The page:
I’ve recently put my subject selection in at school; I’m dropping most of the academic studies and pursuing all my languages and Design; French, Spanish, English, DT, Visual Arts and Maths. All going according to plan, I’ll drop Visual Arts in the first few weeks and head over to TAFE once a week (TAFE is vocational skills College for adults) for a Multimedia course.
Then in year 12 (final year of school), I’m going to drop Maths and replace the Multimedia course with a Graphic Design course. So I’ll be doing intensive Language and Design for my final marks – which I think is a good move. It’s also what I want to do, not what I should do.
Then after school, I think I’m gonna go travel for a long time. I have contacts all over the world, thanks to my traveling in the past, so I’ll meet up with loads of friends and hopefully find a whole lot out about myself too.
For Uni, I think I’ll do a Web Design course, going more into the theory and programming side of things rather than design and front end stuff – as boring as that sounds I think it’ll be a good foundation.
What advice would you give anyone as young as you wanting to get started up in this field?
Instead of a generic ‘Stick with it, it’ll show results in time’, I’m gonna be very abstract and tell you all to invest time in skills rather than knowledge. A good lesson my Dad taught me is to always pick skill building over academic stuff. That’s crazy you might say! But I think it works on the same principle as ‘It’s not what you know, it’s who you know’. People and Skills, in my opinion are much more valuable than knowledge.
Also, stick with it! I said I wouldn’t… But one common mistake I make all the time is to give up after a few attempts of something working – if not now, then never, right!? Wrong. Persist. You’ll get there, if someone out there can do it, so can you.
What’s next on the agenda for you in terms of Skills then?
I want to learn an MVC style language/library rather badly. I’m tossing up between Ruby on Rails, CodeIgniter and CakePHP. I love how CakePHP has little metaphors for all the things (I.E. Salts and the Bakery), which I think would make it easier to understand. Some form of backend development though.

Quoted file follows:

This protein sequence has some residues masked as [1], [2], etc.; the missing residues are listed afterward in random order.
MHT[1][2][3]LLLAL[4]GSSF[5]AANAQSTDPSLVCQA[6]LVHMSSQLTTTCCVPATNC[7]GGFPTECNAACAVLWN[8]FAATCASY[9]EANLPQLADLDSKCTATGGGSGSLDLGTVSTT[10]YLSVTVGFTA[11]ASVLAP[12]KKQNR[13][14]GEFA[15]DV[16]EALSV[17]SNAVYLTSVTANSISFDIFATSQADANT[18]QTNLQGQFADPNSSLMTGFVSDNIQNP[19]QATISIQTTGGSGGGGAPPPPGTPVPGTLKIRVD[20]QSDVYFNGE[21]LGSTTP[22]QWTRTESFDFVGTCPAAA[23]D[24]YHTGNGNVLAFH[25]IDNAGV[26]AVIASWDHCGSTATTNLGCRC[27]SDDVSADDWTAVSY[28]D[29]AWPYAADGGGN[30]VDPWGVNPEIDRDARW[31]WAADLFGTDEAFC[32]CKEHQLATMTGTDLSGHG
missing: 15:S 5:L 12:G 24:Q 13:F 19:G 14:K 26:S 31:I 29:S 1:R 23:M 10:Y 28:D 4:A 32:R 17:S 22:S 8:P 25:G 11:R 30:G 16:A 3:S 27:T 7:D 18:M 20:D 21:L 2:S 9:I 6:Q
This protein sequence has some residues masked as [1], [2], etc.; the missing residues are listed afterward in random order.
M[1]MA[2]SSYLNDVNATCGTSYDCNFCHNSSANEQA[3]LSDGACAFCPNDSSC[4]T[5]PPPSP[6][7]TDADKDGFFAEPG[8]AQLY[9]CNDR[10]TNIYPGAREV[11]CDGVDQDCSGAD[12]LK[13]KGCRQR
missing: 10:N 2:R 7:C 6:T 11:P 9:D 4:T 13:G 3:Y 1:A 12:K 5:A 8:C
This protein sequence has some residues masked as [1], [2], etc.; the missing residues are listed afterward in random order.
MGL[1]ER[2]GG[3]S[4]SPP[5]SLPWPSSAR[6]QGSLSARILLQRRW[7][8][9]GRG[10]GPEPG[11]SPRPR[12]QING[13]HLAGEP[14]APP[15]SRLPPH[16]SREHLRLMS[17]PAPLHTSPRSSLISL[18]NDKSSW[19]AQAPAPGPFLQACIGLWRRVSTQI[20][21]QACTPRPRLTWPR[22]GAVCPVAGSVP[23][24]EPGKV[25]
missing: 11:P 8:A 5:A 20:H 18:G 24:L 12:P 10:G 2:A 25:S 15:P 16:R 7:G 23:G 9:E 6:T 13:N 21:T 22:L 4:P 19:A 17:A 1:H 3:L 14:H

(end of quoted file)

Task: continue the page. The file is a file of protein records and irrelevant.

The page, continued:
And do you have any short term goals and a ‘pie in the sky’ set of goals?
Who doesn’t?! Short term, I’d love to get a decent following on my site Baffle! inc.. I really want to make content that people read, and will feel satisfied when it’s reflected in number of readers/traffic. I’m not so much money focused for my site’s goals, and would much prefer the idea that people are listening to what I have to say and want to hear it.
My pie in the sky goals are the silly goals that sound crazy big. Ultimately, I’d love to have a passive stream of income that brings in enough money to travel and live all over the World. Then settle down with a babe of a wife and a few kids somewhere in Europe (Possible Geneva or Madrid) and freelance – It’s fun! I’m only 15 years old though, so that’s all still up in the sky.
Enough about web design! What hobbies do you have, what do you do with your life at current?
As I mentioned, I think it’s very very important to have a balanced lifestyle – too much of a screen isn’t healthy for you. I love my sport, and it’s a great release when a script wont work too. I surf, do Tae Kwon Do and kickboxing – along with a hell of a lot of Basket Ball at school (I’m 6’3”, comes in handy).
I go out a lot, spend weekends at friends’ places, go to parties, go for walks, go to the beach, the lot. You need to be able to escape the interwebs world and get into the real world, because you need to succeed as a person before doing well online.
Thanks so much to Harley for taking the time to be interviewed. Next Friday (Saturday for some), we’ll be posting an interview with Jonathan Snook. See you then!